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Recognizing the role of open source and open standards in innovation, the European Commission released yesterday its long-awaited “European Interoperability Framework.” This official policy (the “EIF”) for European “public administrations” is the first update to the original 2004 Framework and was adopted:

  • To promote and support the delivery of European public services by fostering cross-border and cross-sectoral interoperability;
  • To guide public administrations in their work to provide European public services to businesses and citizens; and
  • To complement and tie together the various National Interoperability Frameworks (NIFs) at European level.

The EIF is more than just a typical paper from another government committee. It is the result of a multi-year, multi-stakeholder effort that sets out to shift the paradigm for IT deployment in the public sector. Indeed, the EIF “should be taken into account when [governments are] making decisions on European public services that support the implementation of EU policy initiatives… [and] should also be considered when establishing public services that in the future may be reused as part of European public services.”

The Commission took its responsibility to consider the interests of both the open source and proprietary communities seriously and, while not perfect, has sought a practicable compromise in good faith. Commissioner Neelie Kroes and the entire Commission are to be commended for adopting this policy and holding firm against intense pressure to eliminate recommendations for open technologies altogether.

A central theme of the EIF is the underlying principle of Openness (Sec. 2.10) where “persons, organisations or other members of a community of interest … share knowledge and stimulate debate within that community, the ultimate goal being to advance knowledge and the use of this knowledge to solve problems. ” The European Commission recognizes that open technologies are a key to achieving interoperability, and therefore recommends that, “European public administrations should aim for openness,” including “[a]pplying the principle of openness when jointly developing custom-made software systems [so that] European public administrations generate results that can be interconnected, reused and shared, which also improves efficiency. ”

In drawing from another lesson of the open source community, the EIF also establishes the underlying principle of Reusability (Sec. 2.11) whereby “public administrations must be willing to share with others their solutions, concepts, frameworks, specifications, tools and components,” including using collaborative platforms, tools, specifications and components.

The key element of the EIF – indeed, the determinant of its success or failure – will be how its emphasis on use of “open specifications” or open standards is implemented in practice. European governments are called upon to “prefer open specifications, taking due account of the coverage of functional needs, maturity and market support” when establishing public services. According to the EIF, standards that best implement the goals of the EIF are open when they meet the following criteria:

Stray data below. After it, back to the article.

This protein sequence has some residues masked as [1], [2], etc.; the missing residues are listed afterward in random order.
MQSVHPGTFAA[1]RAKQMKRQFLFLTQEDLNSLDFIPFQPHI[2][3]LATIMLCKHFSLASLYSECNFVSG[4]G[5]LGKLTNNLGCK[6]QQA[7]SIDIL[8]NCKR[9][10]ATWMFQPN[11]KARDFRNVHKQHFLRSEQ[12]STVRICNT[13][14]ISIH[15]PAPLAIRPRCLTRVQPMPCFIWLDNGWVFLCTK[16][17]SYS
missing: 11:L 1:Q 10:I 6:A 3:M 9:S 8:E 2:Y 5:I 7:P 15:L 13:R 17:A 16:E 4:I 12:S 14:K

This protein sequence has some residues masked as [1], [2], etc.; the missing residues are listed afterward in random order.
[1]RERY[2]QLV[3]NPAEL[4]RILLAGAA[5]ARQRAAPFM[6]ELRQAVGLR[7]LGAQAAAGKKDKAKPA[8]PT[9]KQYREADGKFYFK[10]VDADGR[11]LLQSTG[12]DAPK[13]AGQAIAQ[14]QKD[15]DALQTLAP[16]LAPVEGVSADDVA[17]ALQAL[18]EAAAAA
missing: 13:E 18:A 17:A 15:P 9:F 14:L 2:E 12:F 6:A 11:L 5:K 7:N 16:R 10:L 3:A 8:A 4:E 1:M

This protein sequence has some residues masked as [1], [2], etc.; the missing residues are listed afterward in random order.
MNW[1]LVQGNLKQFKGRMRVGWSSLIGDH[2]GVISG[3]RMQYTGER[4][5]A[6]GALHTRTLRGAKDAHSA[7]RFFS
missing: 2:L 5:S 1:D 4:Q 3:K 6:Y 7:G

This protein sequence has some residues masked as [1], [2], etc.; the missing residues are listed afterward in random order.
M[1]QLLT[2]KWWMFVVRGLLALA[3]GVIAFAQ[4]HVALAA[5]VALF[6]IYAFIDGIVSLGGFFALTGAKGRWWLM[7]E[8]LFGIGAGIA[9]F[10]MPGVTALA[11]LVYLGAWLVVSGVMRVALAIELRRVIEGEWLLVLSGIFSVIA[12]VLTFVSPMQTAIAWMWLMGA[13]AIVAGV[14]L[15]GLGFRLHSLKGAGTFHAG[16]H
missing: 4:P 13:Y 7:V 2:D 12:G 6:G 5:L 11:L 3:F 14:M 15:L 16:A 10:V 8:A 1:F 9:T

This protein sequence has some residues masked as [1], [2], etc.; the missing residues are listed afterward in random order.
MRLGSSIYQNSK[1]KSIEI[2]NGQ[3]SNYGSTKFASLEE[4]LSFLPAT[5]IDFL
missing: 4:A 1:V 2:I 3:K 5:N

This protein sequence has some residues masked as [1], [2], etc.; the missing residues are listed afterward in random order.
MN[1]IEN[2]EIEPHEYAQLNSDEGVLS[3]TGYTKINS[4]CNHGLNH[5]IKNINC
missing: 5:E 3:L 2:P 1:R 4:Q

• All stakeholders have the same possibility of contributing to the development of the specification and public review is part of the decision-making process;
  • The specification is available for everybody to study;
  • Intellectual property rights related to the specification are licensed on FRAND or royalty-free terms in a way that allows implementation in both proprietary and open source software.

The latter point, highlighting the benefits of open source and of reducing barriers to entry by ensuring that open standards can be implemented on royalty-free terms, emphasizes that “[t]his fosters competition since providers working under various business models may compete to deliver products, technologies and services based on such specifications.”

Is the new EIF perfect? No. Due to heavy lobbying by vested proprietary technology interests, some key sections of the EIF have been made confusing (indeed, the definition of ‘open standards’ has been watered down from the 2004 version and no longer includes the requirement of being ‘royalty-free’). The definition of “open” standards or specifications remains a matter of some contention in the IT industry. An example of a more accurate definition of open standards can be found in the recently released India Standards Policy for E-Governance, which specifies that intellectual property should be licensed royalty-free and that any required specifications should be technology-neutral.

While the new definition does not give the open source and open standards community all it would have wished for, and some will certainly criticize the result, the EU’s policy should still be applauded as an overall statement in favor of openness. At its heart is a reaffirmation of openness and the recognition that open source is not only a key element of – but also a growing factor in - Europe’s IT agenda.

Red Hat and the open source and open standards community will continue to work for royalty free IPR licensing policies that level the playing field and promote consumer choice. Given this latest announcement in EU policy, the open source and open standards community will have to be vigilant to ensure that this policy is implemented in a meaningful way and achieves its true goal: interoperability, vendor choice, portability, collaborative innovation and competition in providing products and services.

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